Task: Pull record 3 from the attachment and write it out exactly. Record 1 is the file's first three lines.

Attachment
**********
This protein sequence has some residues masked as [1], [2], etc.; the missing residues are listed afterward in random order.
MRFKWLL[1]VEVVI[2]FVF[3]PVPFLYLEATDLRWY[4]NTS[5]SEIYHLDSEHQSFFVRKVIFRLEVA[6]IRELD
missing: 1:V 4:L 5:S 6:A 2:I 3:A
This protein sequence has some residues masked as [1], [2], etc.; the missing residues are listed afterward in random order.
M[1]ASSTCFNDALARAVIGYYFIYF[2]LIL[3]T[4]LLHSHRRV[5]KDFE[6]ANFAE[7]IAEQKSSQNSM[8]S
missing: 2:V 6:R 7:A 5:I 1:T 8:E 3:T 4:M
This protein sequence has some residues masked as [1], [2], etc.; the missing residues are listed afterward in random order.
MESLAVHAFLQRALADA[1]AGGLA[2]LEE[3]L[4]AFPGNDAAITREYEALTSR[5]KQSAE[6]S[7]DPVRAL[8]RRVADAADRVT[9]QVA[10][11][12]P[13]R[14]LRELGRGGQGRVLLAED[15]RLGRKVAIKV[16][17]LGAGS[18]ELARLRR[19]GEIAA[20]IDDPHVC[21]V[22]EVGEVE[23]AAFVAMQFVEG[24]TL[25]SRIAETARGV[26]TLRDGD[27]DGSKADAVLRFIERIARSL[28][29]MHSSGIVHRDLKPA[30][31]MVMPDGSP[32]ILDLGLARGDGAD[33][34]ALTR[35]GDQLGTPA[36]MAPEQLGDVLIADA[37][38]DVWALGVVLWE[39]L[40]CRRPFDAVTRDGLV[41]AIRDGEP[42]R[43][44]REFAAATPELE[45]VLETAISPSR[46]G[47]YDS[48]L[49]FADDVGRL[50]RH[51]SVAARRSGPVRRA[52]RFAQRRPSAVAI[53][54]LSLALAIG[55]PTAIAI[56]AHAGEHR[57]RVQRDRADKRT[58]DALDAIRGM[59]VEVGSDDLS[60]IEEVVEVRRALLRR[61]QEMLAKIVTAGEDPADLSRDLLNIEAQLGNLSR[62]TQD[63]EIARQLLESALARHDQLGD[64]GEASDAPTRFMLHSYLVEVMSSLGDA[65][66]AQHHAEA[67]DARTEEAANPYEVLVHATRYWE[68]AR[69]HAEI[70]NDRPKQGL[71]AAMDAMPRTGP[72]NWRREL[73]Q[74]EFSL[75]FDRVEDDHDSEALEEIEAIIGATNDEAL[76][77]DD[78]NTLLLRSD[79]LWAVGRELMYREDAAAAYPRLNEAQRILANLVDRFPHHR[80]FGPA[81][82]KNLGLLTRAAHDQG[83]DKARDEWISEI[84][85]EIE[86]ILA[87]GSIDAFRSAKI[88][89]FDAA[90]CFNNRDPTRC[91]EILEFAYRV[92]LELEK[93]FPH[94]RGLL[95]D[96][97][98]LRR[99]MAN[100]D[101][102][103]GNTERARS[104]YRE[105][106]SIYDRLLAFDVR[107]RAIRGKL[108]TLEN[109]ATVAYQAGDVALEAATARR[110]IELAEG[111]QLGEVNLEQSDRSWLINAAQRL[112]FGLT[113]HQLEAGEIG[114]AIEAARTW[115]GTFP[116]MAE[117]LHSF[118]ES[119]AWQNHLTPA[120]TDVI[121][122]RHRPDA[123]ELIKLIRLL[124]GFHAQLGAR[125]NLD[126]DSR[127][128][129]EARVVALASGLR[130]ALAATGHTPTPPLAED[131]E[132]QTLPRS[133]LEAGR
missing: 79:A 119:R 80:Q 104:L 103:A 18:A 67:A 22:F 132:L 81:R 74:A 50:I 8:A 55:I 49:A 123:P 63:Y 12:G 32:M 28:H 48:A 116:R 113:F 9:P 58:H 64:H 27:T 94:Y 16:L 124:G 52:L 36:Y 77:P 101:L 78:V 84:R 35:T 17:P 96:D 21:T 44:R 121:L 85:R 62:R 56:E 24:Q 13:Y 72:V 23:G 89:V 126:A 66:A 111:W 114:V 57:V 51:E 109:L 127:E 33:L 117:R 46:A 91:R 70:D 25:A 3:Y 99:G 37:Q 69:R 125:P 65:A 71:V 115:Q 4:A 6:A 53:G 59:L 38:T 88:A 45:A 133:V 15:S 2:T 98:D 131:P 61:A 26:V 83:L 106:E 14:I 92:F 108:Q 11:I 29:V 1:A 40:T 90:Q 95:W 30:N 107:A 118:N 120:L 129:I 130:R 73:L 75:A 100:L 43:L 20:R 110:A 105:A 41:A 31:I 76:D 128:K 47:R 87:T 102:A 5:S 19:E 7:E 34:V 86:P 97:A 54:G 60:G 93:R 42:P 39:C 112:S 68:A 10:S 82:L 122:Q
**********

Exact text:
This protein sequence has some residues masked as [1], [2], etc.; the missing residues are listed afterward in random order.
MESLAVHAFLQRALADA[1]AGGLA[2]LEE[3]L[4]AFPGNDAAITREYEALTSR[5]KQSAE[6]S[7]DPVRAL[8]RRVADAADRVT[9]QVA[10][11][12]P[13]R[14]LRELGRGGQGRVLLAED[15]RLGRKVAIKV[16][17]LGAGS[18]ELARLRR[19]GEIAA[20]IDDPHVC[21]V[22]EVGEVE[23]AAFVAMQFVEG[24]TL[25]SRIAETARGV[26]TLRDGD[27]DGSKADAVLRFIERIARSL[28][29]MHSSGIVHRDLKPA[30][31]MVMPDGSP[32]ILDLGLARGDGAD[33][34]ALTR[35]GDQLGTPA[36]MAPEQLGDVLIADA[37][38]DVWALGVVLWE[39]L[40]CRRPFDAVTRDGLV[41]AIRDGEP[42]R[43][44]REFAAATPELE[45]VLETAISPSR[46]G[47]YDS[48]L[49]FADDVGRL[50]RH[51]SVAARRSGPVRRA[52]RFAQRRPSAVAI[53][54]LSLALAIG[55]PTAIAI[56]AHAGEHR[57]RVQRDRADKRT[58]DALDAIRGM[59]VEVGSDDLS[60]IEEVVEVRRALLRR[61]QEMLAKIVTAGEDPADLSRDLLNIEAQLGNLSR[62]TQD[63]EIARQLLESALARHDQLGD[64]GEASDAPTRFMLHSYLVEVMSSLGDA[65][66]AQHHAEA[67]DARTEEAANPYEVLVHATRYWE[68]AR[69]HAEI[70]NDRPKQGL[71]AAMDAMPRTGP[72]NWRREL[73]Q[74]EFSL[75]FDRVEDDHDSEALEEIEAIIGATNDEAL[76][77]DD[78]NTLLLRSD[79]LWAVGRELMYREDAAAAYPRLNEAQRILANLVDRFPHHR[80]FGPA[81][82]KNLGLLTRAAHDQG[83]DKARDEWISEI[84][85]EIE[86]ILA[87]GSIDAFRSAKI[88][89]FDAA[90]CFNNRDPTRC[91]EILEFAYRV[92]LELEK[93]FPH[94]RGLL[95]D[96][97][98]LRR[99]MAN[100]D[101][102][103]GNTERARS[104]YRE[105][106]SIYDRLLAFDVR[107]RAIRGKL[108]TLEN[109]ATVAYQAGDVALEAATARR[110]IELAEG[111]QLGEVNLEQSDRSWLINAAQRL[112]FGLT[113]HQLEAGEIG[114]AIEAARTW[115]GTFP[116]MAE[117]LHSF[118]ES[119]AWQNHLTPA[120]TDVI[121][122]RHRPDA[123]ELIKLIRLL[124]GFHAQLGAR[125]NLD[126]DSR[127][128][129]EARVVALASGLR[130]ALAATGHTPTPPLAED[131]E[132]QTLPRS[133]LEAGR
missing: 79:A 119:R 80:Q 104:L 103:A 18:A 67:A 22:F 132:L 81:R 74:A 50:I 8:A 55:I 49:A 123:P 63:Y 12:G 32:M 28:H 48:A 116:R 113:F 9:P 58:H 64:H 27:T 94:Y 16:L 124:G 52:L 36:Y 77:P 101:L 78:V 84:R 35:T 17:P 96:D 21:T 44:R 121:L 85:R 62:R 56:E 24:Q 13:Y 72:V 23:G 89:V 126:A 66:A 111:W 114:V 57:V 51:E 109:L 127:E 33:L 117:R 46:A 91:R 70:D 25:A 3:Y 99:G 37:Q 69:R 125:P 65:A 71:V 115:Q 4:A 6:A 53:G 59:L 38:T 88:A 45:A 133:V 15:S 2:T 98:D 131:P 61:A 26:V 83:L 106:E 14:I 92:F 108:Q 11:I 29:V 1:A 40:T 90:Q 95:W 30:N 107:A 118:N 120:L 129:I 130:R 73:L 75:A 100:L 43:L 20:R 110:A 105:A 41:A 31:I 76:D 128:K 47:R 87:T 102:A 5:S 19:E 7:E 34:V 86:P 97:A 54:G 60:G 93:R 42:P 39:C 112:S 68:A 10:S 82:L 122:Q